Published: Aug 2013
Pages: 327 - 351
Abstract: The Štiavnica Stratovolcano in Central Slovakia is the largest volcano in the Neogene to Quaternary Carpathian volcanic arc. A large caldera, an extensive subvolcanic intrusive complex and a resurgent horst with late stage rhyolite volcanites are the most characteristic features. The results of new K-Ar and Rb-Sr isotope dating using more sophisti- cated methodical approaches have changed our view on the timing of volcanic and intrusive activity. K-Ar dating of groundmass fractions combined with Rb-Sr isochron dating in the cases of possible rejuvenation has provided highly reliable results. The lifespan of the stratovolcano is apparently shorter than assumed earlier. Evolution of the stratovol- cano took place in five stages during the Early Badenian to beginning of Early Pannonian time: (1) construction of the extensive andesite stratovolcano during the interval 15.0—13.5 Ma; (2) denudation of the volcano concluded with the initial subsidence of a caldera and the contemporaneous emplacement of a subvolcanic intrusive complex of diorite, granodiorite, granodiorite porphyries and quartz-diorite porphyries during the interval 13.5—12.9 Ma; (3) subsidence of the caldera and its filling by differentiated andesites during the interval 13.1—12.7 Ma – volcanic activity overlapping with the emplacement of the youngest intrusions; (4) renewed explosive and effusive activity of less differentiated andesites during the interval 12.7—12.2 Ma; (5) uplift of the resurgent horst in the central part of the caldera accompa- nied by rhyolite volcanic/intrusive activity during the interval 12.2—11.4 Ma. Extensive epithermal mineralization was contemporaneous with the uplift of the resurgent horst and rhyolite volcanic activity and continued till 10.7 Ma.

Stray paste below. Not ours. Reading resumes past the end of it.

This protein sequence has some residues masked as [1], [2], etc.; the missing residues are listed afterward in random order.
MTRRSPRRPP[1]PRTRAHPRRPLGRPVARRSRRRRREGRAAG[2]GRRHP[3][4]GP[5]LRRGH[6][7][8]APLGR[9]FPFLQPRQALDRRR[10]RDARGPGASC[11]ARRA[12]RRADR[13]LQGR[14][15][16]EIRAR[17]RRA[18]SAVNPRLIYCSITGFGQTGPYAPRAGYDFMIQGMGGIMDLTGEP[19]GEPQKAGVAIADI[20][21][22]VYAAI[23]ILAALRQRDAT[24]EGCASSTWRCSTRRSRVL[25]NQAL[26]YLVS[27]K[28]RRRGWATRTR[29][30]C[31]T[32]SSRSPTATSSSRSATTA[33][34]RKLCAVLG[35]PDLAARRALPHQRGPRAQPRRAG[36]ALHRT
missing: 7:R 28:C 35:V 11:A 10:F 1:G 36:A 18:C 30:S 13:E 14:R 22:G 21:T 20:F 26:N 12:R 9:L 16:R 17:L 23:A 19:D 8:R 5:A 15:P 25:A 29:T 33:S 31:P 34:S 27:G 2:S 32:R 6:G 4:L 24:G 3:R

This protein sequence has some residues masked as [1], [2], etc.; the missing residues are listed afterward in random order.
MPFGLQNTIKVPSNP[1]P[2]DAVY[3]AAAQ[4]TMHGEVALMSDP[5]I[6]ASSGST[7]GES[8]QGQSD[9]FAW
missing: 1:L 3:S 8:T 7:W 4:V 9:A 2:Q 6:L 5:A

Keywords: Central Slovakia, evolution, resurgent horst, andesite stratovolcano, caldera, K-Ar and Rb-Sr isotope dating, subvolcanic intrusions, rhyoliteDownload PDF document